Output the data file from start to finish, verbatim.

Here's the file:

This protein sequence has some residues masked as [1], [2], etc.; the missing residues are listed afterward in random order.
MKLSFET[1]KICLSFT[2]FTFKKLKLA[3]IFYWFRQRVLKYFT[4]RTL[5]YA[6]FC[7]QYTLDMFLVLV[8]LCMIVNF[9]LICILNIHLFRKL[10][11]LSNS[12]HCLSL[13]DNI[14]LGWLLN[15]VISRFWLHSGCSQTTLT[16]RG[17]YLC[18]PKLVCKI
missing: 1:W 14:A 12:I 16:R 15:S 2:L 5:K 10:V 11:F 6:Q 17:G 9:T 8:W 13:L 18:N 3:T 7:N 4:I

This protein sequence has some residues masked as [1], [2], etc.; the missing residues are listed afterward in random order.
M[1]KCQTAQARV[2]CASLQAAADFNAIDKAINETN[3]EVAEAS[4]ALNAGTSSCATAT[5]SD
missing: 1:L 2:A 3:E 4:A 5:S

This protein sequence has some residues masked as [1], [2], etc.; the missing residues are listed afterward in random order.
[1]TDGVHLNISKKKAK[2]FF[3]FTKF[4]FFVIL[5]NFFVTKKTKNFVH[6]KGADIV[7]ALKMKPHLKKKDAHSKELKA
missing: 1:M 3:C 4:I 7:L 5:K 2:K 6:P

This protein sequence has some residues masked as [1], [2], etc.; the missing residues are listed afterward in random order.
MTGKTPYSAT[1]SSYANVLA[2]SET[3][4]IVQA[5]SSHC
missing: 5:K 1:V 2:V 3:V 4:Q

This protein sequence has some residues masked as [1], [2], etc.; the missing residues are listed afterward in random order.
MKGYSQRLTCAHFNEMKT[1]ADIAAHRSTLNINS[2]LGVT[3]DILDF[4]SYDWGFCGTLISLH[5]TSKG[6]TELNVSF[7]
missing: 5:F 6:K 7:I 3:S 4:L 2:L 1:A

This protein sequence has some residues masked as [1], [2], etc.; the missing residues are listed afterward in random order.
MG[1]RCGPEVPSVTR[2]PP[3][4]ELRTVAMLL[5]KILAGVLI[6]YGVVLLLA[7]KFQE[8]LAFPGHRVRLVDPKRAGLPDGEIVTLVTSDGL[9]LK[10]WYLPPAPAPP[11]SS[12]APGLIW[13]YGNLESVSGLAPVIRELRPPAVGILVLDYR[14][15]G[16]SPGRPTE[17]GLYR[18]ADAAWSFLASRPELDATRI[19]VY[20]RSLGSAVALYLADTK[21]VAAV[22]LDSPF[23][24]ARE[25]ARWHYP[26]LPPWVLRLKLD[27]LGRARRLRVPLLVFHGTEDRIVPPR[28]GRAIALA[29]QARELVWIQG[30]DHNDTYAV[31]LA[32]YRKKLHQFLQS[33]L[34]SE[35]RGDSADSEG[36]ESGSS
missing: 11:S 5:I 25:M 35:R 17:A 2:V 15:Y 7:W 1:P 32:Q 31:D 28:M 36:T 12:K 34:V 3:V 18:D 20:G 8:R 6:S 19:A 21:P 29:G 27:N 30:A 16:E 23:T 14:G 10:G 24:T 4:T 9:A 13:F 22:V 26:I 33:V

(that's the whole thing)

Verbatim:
This protein sequence has some residues masked as [1], [2], etc.; the missing residues are listed afterward in random order.
MKLSFET[1]KICLSFT[2]FTFKKLKLA[3]IFYWFRQRVLKYFT[4]RTL[5]YA[6]FC[7]QYTLDMFLVLV[8]LCMIVNF[9]LICILNIHLFRKL[10][11]LSNS[12]HCLSL[13]DNI[14]LGWLLN[15]VISRFWLHSGCSQTTLT[16]RG[17]YLC[18]PKLVCKI
missing: 1:W 14:A 12:I 16:R 15:S 2:L 5:K 10:V 11:F 6:Q 17:G 9:T 8:W 13:L 18:N 3:T 7:N 4:I

This protein sequence has some residues masked as [1], [2], etc.; the missing residues are listed afterward in random order.
M[1]KCQTAQARV[2]CASLQAAADFNAIDKAINETN[3]EVAEAS[4]ALNAGTSSCATAT[5]SD
missing: 1:L 2:A 3:E 4:A 5:S

This protein sequence has some residues masked as [1], [2], etc.; the missing residues are listed afterward in random order.
[1]TDGVHLNISKKKAK[2]FF[3]FTKF[4]FFVIL[5]NFFVTKKTKNFVH[6]KGADIV[7]ALKMKPHLKKKDAHSKELKA
missing: 1:M 3:C 4:I 7:L 5:K 2:K 6:P

This protein sequence has some residues masked as [1], [2], etc.; the missing residues are listed afterward in random order.
MTGKTPYSAT[1]SSYANVLA[2]SET[3][4]IVQA[5]SSHC
missing: 5:K 1:V 2:V 3:V 4:Q

This protein sequence has some residues masked as [1], [2], etc.; the missing residues are listed afterward in random order.
MKGYSQRLTCAHFNEMKT[1]ADIAAHRSTLNINS[2]LGVT[3]DILDF[4]SYDWGFCGTLISLH[5]TSKG[6]TELNVSF[7]
missing: 5:F 6:K 7:I 3:S 4:L 2:L 1:A

This protein sequence has some residues masked as [1], [2], etc.; the missing residues are listed afterward in random order.
MG[1]RCGPEVPSVTR[2]PP[3][4]ELRTVAMLL[5]KILAGVLI[6]YGVVLLLA[7]KFQE[8]LAFPGHRVRLVDPKRAGLPDGEIVTLVTSDGL[9]LK[10]WYLPPAPAPP[11]SS[12]APGLIW[13]YGNLESVSGLAPVIRELRPPAVGILVLDYR[14][15]G[16]SPGRPTE[17]GLYR[18]ADAAWSFLASRPELDATRI[19]VY[20]RSLGSAVALYLADTK[21]VAAV[22]LDSPF[23][24]ARE[25]ARWHYP[26]LPPWVLRLKLD[27]LGRARRLRVPLLVFHGTEDRIVPPR[28]GRAIALA[29]QARELVWIQG[30]DHNDTYAV[31]LA[32]YRKKLHQFLQS[33]L[34]SE[35]RGDSADSEG[36]ESGSS
missing: 11:S 5:I 25:M 35:R 17:A 2:V 15:Y 7:W 1:P 32:Q 31:D 28:M 36:T 12:K 34:V 3:V 18:D 20:G 8:R 6:S 19:A 21:P 29:G 27:N 30:A 16:E 23:T 14:G 10:G 24:T 4:T 9:A 13:F 22:V 26:I 33:V